//  constant npos whose value is -1

    if (str6.find(str4) != string::npos)
        cout << "str4 found in str6 at " << str6.find(str4)
             << " pos" << endl;
        cout << "str4 not found in str6" << endl;

    //  substr(a, b) function returns a substring of b length
    //  starting from index a
    cout << str6.substr(7, 3) << endl;

    //  if second argument is not passed, string till end is
    // taken as substring
    cout << str6.substr(7) << endl;

    //  erase(a, b) deletes b character at index a
    str6.erase(7, 4);
    cout << str6 << endl;

    //  iterator version of erase
    str6.erase(str6.begin() + 5, str6.end() - 3);
    cout << str6 << endl;

	str6 = "This is a examples";

    //  replace(a, b, str)  replaces b character from a index by str
    str6.replace(2, 7, "ese are test");

    cout << str6 << endl;

    return 0;

Output :

first string
first string
Length of string is : 6
third character of string is : r
First char is : s, Last char is : g
string extension
str4 found in str6 at 0 pos
string nsion
These are test examples

As seen in above code, we can get length of string by size() as well as length() but length() is preferred for strings. We can concat a string to another string by += or by append(), but += is slightly slower than append() because each time + is called a new string (creation of new buffer) is made which is returned that is a bit overhead in case of many append operation.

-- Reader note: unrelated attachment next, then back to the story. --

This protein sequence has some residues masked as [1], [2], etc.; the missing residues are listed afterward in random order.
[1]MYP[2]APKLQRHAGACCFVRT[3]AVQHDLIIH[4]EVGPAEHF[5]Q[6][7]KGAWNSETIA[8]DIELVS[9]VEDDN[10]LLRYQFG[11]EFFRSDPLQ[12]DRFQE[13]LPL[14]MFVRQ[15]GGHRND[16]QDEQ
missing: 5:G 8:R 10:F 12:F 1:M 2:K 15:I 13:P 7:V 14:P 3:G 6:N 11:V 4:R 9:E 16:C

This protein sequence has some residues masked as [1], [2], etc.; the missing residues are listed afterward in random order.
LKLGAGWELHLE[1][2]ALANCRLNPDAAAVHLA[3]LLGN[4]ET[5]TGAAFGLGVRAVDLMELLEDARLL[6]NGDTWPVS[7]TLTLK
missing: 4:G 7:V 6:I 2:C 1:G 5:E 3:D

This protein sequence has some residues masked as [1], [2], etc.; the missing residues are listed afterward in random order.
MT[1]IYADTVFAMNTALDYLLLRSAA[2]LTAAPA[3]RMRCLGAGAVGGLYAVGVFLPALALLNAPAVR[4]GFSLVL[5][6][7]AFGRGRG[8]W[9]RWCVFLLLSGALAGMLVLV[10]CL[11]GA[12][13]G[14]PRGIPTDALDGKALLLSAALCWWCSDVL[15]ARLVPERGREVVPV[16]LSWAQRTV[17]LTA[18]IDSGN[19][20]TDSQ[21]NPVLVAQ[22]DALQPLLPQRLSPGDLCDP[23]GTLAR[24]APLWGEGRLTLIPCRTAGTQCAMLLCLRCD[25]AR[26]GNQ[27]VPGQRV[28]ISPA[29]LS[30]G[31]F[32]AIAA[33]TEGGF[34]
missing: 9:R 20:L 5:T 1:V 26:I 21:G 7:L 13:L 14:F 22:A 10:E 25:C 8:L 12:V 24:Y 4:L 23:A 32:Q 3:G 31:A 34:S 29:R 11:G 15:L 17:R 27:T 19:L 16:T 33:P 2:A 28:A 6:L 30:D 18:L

Applications :
On basis of above string function some application are written below :

// C++ program to demonstrate uses of some string function
#include <bits/stdc++.h>
using namespace std;

// this function returns floating point part of a number-string
string returnFloatingPart(string str)
    int pos = str.find(".");
    if (pos == string::npos)
        return "";
        return str.substr(pos + 1);

// this function checks whether string contains all digit or not
bool containsOnlyDigit(string str)
    int l = str.length();
    for (int i = 0; i < l; i++)
        if (str.at(i) < '0' || str.at(i) > '9')
            return false;
    //  if we reach here all character are digits
    return true;

// this function replaces all single space by %20
// Used in URLS
string replaceBlankWith20(string str)
    string replaceby = "%20";
    int n = 0;

    // loop till all space are replaced
    while ((n = str.find(" ", n)) != string::npos )
        str.replace(n, 1, replaceby);
        n += replaceby.length();
    return str;

// driver function to check above methods
int main()
    string fnum = "23.342";
    cout << "Floating part is : " << returnFloatingPart(fnum) 
         << endl;

    string num = "3452";
    if (containsOnlyDigit(num))
        cout << "string contains only digit" << endl;

    string urlex = "google com in";
    cout << replaceBlankWith20(urlex) << endl;

    return 0;      

Output :

Floating part is : 342
string contains only digit

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This article is contributed by Utkarsh Trivedi. Please write comments if you find anything incorrect, or you want to share more information about the topic discussed above